REVIEWS

Review: Gregory Porter – De Montfort Hall, Leicester

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Musicvein with Gregory Porter

Picture sitting in a 1950’s Harlem Jazz club with Tom Collins in hand. Art Blakey on drums, Chet Baker – trumpet, Thelonius Monk & Art Tatum on piano, Oscar Pettiford – double bass and Sonny Rollins on the sax. This is the caliber of musicians that came to De Montfort Hall, Leicester to back up the sensational artist that is Gregory Porter.

Opening the show was Nashville Jazz lioness Kandace Springs. With a rip-roaring voice that shook the auditorium from her petite frame, the pianist accompanied by double bass and drums, lulled the audience with her cover of Roberta Flack‘s ‘The First Time Ever I Saw Your Face’. As she crescendo’d through the song I heard snatches of “Wow who is she?”, “What a powerful voice” and “She doesn’t even need a mic!” all comments I too was thinking. Other songs performed were ‘Rain Falling’, ‘Talk to Me’ and the beautiful ‘Place to Hide’ all taken from Kandace’s debut album ‘Soul Eyes’ due out 1st July.

As the stage lighting changed to basking warm hues and a sextet appeared, cue the entrance to an exuberant Gregory Porter with a slightly more up-tempo and extended version of ‘Holding On’. The crowd were explosive after this first song, whistling, whooping and hollering at bearing witness to such a superstar in this sold-out Leicester show.

Porter had obviously done his homework and remarked on how Leicester were doing in the football, “I hear you guys in Leicester are all pretty excited about football!” to which the already electrified crowd began cheering “…you know I used to play football when I was younger” he said before he began telling a joke “…bear with me, I already got your money so I’m gonna talk A Lot, we’ll get to the music later!” This lightheartedness of the gentle giant stood on stage, made you feel relaxed, as if in the presence of friends.

Throughout the 2hr show, Gregory Porter threw in songs from debut album ‘Water’, ‘Be Good’, ‘Liquid Spirit’ and new album ‘Take Me to the Alley’ due out 6th May (his late mother’s birthday). I particularly loved the extended versions of songs with his musicians having their moment to shine and show off their capabilities. ‘On My Way To Harlem’ was one such song with ear stimulating solos by saxophonist Tivon Pennicott and drummer Emanuel Harrold met by rapturous applause.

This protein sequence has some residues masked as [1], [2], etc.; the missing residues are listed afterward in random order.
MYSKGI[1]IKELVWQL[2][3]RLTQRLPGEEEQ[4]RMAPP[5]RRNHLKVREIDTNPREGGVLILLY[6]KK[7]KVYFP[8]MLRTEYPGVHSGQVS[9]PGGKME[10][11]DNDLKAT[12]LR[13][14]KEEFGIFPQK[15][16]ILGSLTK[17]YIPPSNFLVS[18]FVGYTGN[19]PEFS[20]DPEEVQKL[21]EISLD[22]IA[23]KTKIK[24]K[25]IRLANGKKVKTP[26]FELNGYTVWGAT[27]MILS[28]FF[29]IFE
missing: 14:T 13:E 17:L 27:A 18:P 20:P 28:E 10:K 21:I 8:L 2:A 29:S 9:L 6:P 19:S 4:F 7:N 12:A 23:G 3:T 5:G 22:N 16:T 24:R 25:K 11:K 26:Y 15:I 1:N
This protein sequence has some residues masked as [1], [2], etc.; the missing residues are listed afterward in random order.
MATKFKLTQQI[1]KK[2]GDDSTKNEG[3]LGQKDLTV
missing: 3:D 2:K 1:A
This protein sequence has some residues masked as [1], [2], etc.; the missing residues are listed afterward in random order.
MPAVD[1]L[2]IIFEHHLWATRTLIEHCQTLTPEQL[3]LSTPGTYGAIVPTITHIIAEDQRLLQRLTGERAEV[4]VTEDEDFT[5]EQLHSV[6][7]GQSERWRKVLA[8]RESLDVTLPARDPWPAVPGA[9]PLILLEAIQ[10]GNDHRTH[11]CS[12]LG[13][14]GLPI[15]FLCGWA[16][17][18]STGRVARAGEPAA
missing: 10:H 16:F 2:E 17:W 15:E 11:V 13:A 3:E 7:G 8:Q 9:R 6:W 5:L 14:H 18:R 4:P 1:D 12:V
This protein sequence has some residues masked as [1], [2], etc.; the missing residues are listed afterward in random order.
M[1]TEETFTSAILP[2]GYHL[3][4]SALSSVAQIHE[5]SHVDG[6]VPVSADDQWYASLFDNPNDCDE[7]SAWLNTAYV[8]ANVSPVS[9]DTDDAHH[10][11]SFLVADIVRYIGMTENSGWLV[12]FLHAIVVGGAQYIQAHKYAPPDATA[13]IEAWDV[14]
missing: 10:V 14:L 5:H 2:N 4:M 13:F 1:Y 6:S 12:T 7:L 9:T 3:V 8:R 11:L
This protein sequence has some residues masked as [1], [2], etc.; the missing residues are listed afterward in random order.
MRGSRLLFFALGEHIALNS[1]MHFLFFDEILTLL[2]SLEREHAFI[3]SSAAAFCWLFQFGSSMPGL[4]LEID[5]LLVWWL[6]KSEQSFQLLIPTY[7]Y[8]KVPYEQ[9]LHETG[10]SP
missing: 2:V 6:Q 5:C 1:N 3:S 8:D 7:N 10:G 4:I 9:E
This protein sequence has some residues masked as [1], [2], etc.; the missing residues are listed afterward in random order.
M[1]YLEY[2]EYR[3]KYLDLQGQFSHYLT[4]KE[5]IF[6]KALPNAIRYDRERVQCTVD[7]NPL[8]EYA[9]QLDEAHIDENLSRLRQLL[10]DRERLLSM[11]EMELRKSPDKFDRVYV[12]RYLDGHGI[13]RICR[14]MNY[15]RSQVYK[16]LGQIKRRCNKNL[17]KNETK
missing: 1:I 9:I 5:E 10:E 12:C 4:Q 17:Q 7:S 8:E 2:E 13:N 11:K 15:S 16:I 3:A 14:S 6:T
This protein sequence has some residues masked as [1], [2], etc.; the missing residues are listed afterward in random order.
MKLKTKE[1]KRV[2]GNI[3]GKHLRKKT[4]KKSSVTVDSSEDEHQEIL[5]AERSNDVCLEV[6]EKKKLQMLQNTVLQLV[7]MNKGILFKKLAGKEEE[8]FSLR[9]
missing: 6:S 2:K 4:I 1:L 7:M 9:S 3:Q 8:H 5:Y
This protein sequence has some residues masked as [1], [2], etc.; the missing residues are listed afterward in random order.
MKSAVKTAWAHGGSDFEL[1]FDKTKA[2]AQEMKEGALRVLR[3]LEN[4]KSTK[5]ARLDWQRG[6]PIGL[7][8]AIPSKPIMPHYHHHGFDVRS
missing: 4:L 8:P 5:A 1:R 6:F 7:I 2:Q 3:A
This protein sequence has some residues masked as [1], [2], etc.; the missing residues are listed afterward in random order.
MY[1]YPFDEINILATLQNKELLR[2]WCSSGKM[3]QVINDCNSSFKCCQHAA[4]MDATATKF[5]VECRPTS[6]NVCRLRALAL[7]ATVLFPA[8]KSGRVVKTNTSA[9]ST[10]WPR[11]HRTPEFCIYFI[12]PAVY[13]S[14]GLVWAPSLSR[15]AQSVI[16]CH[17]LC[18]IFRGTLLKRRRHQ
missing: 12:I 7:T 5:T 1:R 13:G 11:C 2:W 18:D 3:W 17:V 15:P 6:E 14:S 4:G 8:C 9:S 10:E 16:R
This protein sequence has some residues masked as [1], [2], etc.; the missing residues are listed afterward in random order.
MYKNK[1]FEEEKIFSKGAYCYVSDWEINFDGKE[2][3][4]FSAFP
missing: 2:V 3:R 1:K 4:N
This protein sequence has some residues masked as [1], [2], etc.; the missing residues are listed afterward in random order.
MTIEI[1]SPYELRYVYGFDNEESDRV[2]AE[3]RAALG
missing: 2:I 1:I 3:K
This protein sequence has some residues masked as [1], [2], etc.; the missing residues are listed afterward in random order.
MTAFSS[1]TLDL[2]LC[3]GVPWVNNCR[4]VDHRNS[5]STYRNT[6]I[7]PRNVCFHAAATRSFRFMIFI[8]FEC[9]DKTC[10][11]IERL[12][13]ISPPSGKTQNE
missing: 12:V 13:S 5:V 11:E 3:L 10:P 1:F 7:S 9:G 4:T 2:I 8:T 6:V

Porter and his band were a tight unit on the night, you could clearly see that he was in tune with the musicians, scatting as his spirit entwined with the melodies. With improvised lyrics on tracks like ‘Musical Genocide’ performed with a tropical rhythm – once again Porter showcased his love of crossing genres.

‘Hey Laura’, ‘1960 What’ and ‘Liquid Spirit’ were real crowd-pleasers with the audience joining in chorus’, clapping and dancing in their seats, even new songs ‘Take Me to the Alley’ and ‘Don’t Lose Your Steam’ were sung by the crowd indicating strongly that the new album (not even yet released!) may punch just as highly as ‘Liquid Spirit’.

As the show ended with standing ovation and the audience floated out of the auditorium, giddy and high, Gregory Porter had one last surprise as he came out to meet his fans, take photo’s and have a quick chat – what a gent!

Gregory Porter‘s album ‘Take Me to the Alley’ is out 6th May, to pre-order visit iTunes

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